Both the glorious city of Prague and its majestic, serene river, the Vltava or Moldau (take your pick), have returned to some semblance of normal. The flood waters are receding - slowly - having caused far less damage than the 2002 floods. The beautiful, wide embankments which are such a pleasure to walk upon, are still under water, about four feet. But the subways are open, the cafes are bustling, the days are glorious and sunny, and the swans have returned to their peaceful meanderings along he river shore.
And I have finally adjusted to living with one eye, for the time being, and have already returned to work and back on the computer. Lots of work ahead of me, with summer camp coming up and work on my novel. Everything feels fine and peaceful and I'm looking forward to lots of good reading, including a list of great spy novels, with Red Sparrow at the top of the list.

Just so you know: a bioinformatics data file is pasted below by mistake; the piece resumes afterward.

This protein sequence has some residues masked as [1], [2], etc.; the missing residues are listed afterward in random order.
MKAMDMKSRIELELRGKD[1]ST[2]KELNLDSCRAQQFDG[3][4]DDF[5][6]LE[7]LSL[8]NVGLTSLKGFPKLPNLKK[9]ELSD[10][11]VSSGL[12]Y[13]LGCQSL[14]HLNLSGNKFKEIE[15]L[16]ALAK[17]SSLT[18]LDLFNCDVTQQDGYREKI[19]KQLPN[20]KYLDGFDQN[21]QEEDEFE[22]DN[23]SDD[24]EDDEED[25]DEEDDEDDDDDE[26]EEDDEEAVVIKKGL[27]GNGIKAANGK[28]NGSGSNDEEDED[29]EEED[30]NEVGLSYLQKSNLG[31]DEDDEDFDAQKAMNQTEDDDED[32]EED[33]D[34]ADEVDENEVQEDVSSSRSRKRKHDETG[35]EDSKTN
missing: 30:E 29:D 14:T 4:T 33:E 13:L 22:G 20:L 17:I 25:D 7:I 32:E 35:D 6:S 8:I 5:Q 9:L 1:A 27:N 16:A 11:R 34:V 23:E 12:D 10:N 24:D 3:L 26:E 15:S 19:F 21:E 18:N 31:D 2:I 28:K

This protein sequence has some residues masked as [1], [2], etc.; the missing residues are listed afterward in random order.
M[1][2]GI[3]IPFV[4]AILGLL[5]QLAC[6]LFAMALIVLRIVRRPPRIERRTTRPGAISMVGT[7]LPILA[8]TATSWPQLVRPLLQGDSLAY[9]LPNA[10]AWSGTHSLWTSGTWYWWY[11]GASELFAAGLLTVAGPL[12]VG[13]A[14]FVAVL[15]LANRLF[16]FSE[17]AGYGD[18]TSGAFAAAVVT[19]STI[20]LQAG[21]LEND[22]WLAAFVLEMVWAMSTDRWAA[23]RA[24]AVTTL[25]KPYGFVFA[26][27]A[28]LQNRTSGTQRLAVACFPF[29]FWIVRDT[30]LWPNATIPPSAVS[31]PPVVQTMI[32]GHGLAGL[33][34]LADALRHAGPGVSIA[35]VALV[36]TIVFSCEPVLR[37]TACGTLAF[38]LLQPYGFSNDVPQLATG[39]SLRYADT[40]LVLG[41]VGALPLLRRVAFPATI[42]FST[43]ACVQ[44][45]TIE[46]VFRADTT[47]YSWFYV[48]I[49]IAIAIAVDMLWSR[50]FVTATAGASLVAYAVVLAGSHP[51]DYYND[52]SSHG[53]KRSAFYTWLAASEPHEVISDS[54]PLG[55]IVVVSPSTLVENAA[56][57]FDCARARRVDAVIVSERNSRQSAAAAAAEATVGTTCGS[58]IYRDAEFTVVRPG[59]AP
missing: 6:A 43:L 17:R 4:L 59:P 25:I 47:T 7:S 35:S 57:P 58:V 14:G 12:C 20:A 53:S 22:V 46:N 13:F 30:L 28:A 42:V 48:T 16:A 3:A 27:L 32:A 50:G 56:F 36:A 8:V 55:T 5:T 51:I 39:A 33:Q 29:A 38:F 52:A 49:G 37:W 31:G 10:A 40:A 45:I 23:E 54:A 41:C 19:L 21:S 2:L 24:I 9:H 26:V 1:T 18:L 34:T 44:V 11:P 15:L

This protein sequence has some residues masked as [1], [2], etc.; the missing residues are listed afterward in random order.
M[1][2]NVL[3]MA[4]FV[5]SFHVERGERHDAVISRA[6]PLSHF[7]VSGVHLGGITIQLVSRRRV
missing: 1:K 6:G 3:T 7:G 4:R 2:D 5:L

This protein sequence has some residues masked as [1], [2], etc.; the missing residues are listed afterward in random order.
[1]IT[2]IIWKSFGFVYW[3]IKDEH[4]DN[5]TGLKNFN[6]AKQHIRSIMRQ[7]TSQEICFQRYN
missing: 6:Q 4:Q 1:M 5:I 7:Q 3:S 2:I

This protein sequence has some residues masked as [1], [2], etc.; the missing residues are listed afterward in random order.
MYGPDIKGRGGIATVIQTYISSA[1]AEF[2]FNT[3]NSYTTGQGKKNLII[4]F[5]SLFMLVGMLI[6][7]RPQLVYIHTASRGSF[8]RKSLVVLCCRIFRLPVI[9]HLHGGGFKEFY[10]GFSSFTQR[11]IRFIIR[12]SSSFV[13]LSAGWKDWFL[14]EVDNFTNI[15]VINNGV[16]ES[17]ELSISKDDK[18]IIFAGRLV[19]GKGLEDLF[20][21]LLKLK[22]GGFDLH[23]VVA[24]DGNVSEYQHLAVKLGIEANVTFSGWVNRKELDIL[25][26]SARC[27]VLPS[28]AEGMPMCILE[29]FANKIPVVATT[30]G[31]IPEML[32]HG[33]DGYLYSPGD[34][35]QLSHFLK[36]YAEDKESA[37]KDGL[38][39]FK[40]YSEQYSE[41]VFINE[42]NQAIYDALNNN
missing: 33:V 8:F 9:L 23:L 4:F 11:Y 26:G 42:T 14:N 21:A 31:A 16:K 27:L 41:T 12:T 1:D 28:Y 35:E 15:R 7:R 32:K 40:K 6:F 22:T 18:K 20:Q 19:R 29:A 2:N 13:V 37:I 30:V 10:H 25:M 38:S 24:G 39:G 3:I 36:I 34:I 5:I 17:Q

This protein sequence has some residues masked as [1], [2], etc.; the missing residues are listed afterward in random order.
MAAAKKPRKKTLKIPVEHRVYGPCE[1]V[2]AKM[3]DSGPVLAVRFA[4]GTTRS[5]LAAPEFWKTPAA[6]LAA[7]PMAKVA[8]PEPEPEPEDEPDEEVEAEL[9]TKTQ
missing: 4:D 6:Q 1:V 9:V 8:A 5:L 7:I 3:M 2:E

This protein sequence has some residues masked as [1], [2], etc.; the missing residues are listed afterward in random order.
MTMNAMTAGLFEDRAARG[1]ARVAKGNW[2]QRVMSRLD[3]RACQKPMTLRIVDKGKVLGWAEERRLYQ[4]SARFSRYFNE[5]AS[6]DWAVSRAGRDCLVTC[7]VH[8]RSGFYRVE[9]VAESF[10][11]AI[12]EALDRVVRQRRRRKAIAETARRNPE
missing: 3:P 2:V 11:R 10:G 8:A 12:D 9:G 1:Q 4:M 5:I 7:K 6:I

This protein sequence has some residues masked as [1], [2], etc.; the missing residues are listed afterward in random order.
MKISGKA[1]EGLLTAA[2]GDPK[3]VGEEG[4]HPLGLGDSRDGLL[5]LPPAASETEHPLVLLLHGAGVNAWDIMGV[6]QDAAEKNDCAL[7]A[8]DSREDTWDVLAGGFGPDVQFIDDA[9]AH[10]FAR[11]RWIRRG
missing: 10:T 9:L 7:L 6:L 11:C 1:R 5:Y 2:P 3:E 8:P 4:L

I just finished Barara Kingsolver's harrowing, deeply moving novel, Flight Behavior, which explores the horrors of climate change as seen through the eyes of an ordinary, struggling Tennesee housewife. One of the most frightening literary novels I've read in some time, for the very effective way it drives home the impending disaster coming down upon all of us. To borrow an image used by one of the scientists in the book, think 'Niagra Falls,' you are in a canoe, the roar is deafening, the abyss is in view and there is no turning back for a slow paddle back to shore. The story revolves around the stunning discovery of a colony of thousands of migrating Monarch butterflies, who have bypassed their usual yearly migrating site in Mexico and landed insread in a forest in rural, Bible Belt Tennessee. The locals see it as an act of Divine Grace; the scientists, however, are grief stricken as they witness the extinction process of a beautiful species. Yet the book actually succeedes in ending on a note of some hope for the human community, as the crisis itself brings people together into new forms of cooperation. Deeply spiritual message, which reminds me of mystical activist, Andrew Harvey's latest book, The Hope.